- WEB EXCLUSIVE
- PE COFFEEHAUS
The DOE is updating its basic NEPA regulations (10 CFR part 1021), primarily with changes to subpart D and with a few changes to subpart C. The majority of changes are proposed for the categorical exclusion provisions at 10 CFR part 1021, subpart D, appendices A and B, with a small number of related changes proposed for other provisions within subparts C and D.
The 20 new categorical exclusions (in the order in which they appear in appendix B) address the following:
- Stormwater runoff control;
- Lead-based paint removal;
- Recycling stations;
- Determinations of excess real property;
- Small-scale educational facilities;
- Small-scale indoor research and development projects using nanoscale materials;
- Research activities in salt water and freshwater environments;
- Experimental wells for injection of small quantities of CO2; combined heat and power or cogeneration systems;
- Small-scale renewable energy research and development and pilot projects;
- Solar photovoltaic systems; solar thermal systems;
- Wind turbines;
- Ground source heat pumps;
- Biomass power plants; methane gas recovery and utilization systems;
- Alternative fuel vehicle fueling stations;
- Electric vehicle charging stations;
- Drop-in hydroelectric systems; and
- Small-scale renewable energy research and development and pilot projects in salt water and freshwater environments.
The Department last updated its categorical exclusions in 1996. Since that time, the range of activities in which DOE is involved has changed and expanded. For example, in recent years, DOE has received more applications for financial support from private applicants for actions that promote energy efficiency and energy independence. DOE has received thousands of applications under grant and loan programs established by the Energy Policy Act of 2005, the Energy Independence and Security Act of 2007, and the American Recovery and Reinvestment Act of 2009. Another change since 1996 is the growth and development of new technologies in the private and public sectors, including energy-efficient and renewable energy technologies, and DOE's experience with those technologies. Through this proposed rulemaking, DOE proposes to update its categorical exclusions to address the department's current activities and its experience and bring the provisions up-to-date with current technology and regulatory requirements.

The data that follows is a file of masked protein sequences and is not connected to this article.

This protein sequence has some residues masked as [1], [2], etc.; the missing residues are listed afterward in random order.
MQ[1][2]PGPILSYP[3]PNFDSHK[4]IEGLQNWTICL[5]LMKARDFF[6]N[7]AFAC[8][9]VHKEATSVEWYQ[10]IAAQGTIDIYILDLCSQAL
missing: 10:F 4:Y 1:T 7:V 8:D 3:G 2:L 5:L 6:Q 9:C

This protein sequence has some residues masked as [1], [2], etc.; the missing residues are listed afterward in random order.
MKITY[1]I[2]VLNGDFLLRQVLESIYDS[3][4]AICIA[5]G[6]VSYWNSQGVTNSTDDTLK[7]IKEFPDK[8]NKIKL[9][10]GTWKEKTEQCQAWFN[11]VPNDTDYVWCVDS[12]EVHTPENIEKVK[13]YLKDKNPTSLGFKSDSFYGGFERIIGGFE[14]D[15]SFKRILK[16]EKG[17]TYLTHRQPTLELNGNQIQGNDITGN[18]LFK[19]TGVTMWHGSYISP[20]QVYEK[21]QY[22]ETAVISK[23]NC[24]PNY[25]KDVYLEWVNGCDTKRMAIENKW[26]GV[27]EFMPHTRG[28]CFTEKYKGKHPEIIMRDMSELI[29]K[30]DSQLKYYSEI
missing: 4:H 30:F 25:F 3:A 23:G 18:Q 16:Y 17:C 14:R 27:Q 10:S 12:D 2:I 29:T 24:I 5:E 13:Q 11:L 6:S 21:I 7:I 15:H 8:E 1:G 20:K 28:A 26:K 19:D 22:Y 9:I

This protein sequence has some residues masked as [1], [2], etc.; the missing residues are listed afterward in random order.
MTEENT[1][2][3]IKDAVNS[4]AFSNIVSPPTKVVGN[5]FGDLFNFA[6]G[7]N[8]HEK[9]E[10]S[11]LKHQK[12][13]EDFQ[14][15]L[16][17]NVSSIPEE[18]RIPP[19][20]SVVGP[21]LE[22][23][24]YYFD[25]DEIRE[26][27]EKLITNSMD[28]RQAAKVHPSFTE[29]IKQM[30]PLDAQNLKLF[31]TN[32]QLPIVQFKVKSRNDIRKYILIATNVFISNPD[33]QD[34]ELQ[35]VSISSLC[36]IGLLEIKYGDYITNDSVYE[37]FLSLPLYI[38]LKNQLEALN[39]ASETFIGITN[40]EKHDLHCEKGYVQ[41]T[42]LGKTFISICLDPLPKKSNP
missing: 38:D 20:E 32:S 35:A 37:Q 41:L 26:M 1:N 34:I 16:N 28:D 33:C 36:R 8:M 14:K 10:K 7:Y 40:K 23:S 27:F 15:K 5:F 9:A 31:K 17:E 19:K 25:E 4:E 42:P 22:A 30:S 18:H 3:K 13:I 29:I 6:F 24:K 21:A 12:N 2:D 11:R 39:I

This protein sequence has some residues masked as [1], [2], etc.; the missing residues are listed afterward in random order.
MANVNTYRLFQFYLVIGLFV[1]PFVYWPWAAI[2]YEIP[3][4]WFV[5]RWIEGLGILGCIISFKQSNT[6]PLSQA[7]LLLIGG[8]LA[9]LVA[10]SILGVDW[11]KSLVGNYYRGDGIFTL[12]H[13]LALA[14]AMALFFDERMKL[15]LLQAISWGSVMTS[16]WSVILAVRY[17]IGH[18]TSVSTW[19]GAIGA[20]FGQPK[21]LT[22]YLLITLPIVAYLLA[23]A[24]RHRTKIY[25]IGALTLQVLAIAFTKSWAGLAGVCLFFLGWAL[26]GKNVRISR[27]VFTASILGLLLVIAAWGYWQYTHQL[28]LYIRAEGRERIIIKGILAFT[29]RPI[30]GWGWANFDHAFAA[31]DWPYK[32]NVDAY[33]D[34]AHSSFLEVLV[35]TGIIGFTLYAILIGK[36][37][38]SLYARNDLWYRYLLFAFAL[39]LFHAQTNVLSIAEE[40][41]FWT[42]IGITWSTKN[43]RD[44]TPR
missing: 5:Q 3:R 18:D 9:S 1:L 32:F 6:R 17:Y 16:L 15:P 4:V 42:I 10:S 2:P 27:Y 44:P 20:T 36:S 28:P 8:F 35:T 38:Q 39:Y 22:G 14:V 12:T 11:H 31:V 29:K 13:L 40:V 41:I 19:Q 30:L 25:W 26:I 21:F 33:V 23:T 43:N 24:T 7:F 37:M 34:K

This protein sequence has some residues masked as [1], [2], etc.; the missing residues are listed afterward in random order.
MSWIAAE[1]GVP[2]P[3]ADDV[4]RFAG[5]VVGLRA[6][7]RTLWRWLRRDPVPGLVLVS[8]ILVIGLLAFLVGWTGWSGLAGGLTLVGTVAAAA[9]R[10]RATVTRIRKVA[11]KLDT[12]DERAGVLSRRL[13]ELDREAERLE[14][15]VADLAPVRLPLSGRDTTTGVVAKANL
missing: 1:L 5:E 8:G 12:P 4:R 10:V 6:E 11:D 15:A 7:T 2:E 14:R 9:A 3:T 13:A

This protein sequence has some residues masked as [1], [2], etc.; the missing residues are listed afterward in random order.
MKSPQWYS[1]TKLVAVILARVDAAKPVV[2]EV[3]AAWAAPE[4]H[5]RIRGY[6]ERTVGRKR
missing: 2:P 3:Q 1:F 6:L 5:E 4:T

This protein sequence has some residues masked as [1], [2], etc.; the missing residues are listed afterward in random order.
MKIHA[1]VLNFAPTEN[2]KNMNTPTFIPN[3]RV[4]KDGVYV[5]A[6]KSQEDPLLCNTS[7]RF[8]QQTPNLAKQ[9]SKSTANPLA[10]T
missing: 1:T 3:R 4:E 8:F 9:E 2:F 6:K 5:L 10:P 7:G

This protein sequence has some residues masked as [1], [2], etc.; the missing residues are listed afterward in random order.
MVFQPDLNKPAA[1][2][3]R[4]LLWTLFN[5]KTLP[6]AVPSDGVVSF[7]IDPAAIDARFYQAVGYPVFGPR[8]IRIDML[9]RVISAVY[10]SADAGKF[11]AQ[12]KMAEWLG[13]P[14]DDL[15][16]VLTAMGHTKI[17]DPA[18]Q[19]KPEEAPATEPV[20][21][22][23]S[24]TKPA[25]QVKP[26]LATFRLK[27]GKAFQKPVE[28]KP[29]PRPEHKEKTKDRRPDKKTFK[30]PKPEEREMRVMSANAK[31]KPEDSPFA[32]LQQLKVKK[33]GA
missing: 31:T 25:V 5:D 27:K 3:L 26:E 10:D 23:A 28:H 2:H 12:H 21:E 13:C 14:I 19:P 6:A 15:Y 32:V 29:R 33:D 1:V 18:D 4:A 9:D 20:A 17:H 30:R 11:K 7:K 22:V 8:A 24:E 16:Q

Comments should be received by (or, if mailed, postmarked by) Feb. 17, 2011 to ensure consideration
SOURCE: Federal Register